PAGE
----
Publication date: Jan 07, 2020
Prenatal substance exposure is associated with abnormal visual evoked potentials in offspring, but whether ocular abnormalities are present past infancy is unclear. We determined the association between prenatal substance exposure and hospitalizations for eye disorders in childhood.
We conducted a longitudinal cohort study of 794,099 infants born between 2006 and 2016 in all hospital centers in Quebec, Canada. We identified infants prenatally exposed to opioids, cocaine, cannabis, and other illicit substances and followed them over time to assess eye disorders that required in-hospital treatment, including retinal detachment and breaks, strabismus, and other ocular pathologies. We calculated incidence rates and hazard ratios (HR) with 95% confidence intervals (CI) for the association of prenatal substance exposure with risk of eye disorders, adjusted for patient characteristics.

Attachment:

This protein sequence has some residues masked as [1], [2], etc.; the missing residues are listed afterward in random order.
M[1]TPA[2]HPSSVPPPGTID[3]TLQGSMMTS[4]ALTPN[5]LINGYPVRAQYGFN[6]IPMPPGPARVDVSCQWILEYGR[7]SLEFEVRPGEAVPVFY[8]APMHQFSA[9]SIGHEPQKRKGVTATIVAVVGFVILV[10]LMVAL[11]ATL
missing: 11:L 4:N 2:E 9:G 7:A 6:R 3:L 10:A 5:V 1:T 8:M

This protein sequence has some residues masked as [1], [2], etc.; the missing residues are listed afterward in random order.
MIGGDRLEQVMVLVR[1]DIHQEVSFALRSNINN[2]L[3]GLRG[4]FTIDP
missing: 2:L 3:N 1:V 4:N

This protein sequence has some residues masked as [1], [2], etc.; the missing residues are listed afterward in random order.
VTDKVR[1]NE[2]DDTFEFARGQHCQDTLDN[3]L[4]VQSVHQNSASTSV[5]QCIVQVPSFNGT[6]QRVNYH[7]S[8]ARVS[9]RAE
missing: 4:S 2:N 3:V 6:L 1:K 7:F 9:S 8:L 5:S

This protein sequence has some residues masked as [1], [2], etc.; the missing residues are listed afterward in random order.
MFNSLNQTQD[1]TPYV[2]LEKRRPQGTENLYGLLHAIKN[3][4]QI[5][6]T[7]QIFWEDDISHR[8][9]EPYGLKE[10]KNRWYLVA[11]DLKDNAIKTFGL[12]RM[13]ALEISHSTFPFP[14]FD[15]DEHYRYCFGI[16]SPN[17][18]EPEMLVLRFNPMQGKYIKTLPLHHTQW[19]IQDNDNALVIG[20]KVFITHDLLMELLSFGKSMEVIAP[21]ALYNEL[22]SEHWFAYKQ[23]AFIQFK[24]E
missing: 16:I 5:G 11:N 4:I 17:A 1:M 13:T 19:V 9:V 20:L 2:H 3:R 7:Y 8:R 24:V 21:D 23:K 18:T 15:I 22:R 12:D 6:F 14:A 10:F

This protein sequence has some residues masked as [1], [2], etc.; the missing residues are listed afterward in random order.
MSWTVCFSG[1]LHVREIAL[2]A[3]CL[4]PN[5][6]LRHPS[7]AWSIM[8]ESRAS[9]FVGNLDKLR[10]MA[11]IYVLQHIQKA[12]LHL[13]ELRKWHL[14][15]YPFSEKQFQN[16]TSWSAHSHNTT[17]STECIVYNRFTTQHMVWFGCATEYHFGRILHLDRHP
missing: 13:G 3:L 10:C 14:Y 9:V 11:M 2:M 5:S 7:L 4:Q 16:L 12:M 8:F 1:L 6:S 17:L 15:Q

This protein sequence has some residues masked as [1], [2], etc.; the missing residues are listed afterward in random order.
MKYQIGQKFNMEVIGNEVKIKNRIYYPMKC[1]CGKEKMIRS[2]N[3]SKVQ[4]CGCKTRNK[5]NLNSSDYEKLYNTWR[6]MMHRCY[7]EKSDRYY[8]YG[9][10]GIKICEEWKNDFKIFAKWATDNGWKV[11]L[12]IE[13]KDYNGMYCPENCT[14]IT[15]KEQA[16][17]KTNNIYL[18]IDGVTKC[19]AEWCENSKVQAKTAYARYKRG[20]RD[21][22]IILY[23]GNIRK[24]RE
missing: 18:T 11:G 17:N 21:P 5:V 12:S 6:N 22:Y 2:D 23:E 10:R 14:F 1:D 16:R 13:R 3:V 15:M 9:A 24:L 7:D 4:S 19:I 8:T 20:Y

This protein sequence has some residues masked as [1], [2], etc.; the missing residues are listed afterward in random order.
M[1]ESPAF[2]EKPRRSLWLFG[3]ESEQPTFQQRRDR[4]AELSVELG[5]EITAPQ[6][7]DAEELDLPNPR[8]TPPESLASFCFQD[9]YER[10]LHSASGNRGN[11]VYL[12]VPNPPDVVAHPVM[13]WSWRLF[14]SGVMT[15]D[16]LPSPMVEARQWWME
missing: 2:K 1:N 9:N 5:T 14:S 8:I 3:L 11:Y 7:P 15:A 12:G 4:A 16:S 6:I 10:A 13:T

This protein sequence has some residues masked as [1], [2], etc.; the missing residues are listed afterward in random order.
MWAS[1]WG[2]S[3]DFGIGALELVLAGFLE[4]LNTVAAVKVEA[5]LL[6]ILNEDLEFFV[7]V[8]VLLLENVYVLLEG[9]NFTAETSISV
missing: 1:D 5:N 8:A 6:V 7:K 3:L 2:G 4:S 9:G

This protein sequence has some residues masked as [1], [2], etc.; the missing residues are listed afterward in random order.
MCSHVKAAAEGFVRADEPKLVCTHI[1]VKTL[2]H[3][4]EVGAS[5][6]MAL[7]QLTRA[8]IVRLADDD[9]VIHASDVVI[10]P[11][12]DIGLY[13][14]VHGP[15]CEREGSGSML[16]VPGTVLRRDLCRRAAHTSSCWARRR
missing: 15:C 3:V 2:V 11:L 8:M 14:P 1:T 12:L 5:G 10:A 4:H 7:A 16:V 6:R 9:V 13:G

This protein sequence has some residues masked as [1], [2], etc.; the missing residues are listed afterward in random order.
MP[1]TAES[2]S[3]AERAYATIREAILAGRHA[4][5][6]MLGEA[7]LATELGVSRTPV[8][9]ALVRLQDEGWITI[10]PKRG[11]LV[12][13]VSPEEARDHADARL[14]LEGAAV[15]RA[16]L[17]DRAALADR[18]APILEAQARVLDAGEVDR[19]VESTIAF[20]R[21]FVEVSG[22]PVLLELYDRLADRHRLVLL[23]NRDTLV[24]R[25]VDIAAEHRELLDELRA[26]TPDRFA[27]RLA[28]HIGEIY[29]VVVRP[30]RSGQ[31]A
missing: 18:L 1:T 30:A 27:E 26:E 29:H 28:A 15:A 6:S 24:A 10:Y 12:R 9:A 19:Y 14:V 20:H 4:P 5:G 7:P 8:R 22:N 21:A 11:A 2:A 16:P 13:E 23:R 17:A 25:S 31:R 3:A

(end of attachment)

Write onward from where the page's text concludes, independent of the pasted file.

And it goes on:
Infants exposed to substances prenatally had a higher incidence of hospitalizations for eye disorders compared with unexposed infants (47.0 vs 32.0 per 10,000 person-years). Prenatal substance exposure was associated with 1.23 times the risk of hospital admission for any eye disorder during childhood compared with no exposure (95% CI 1.04-1.45). Risks were greatest for strabismus (HR 1.55, 95% CI 1.16-2.07) and binocular movement disorders (HR 1.96, 95% CI 1.00-3.83). Opioid use was strongly associated with the risk of ocular muscle disorders (HR 3.15, 95% CI 1.98-5.01).
Prenatal substance exposure is significantly associated with future hospitalizations for eye disorders in childhood. Efforts to minimize substance use in women of reproductive age are needed in light of the current opioid epidemic.
Auger, N., Rh’eaume, M.A., Low, N., Lee, G.E., Ayoub, A., and Luu, T.M. Impact of Prenatal Exposure to Opioids, Cocaine, and Cannabis on Eye Disorders in Children. 04496. 2020 J Addict Med.
- Painful lives: Chronic pain experience among people who use illicit drugs in Montreal (Canada).
- A critical content analysis of media reporting on opioids: The social construction of an epidemic.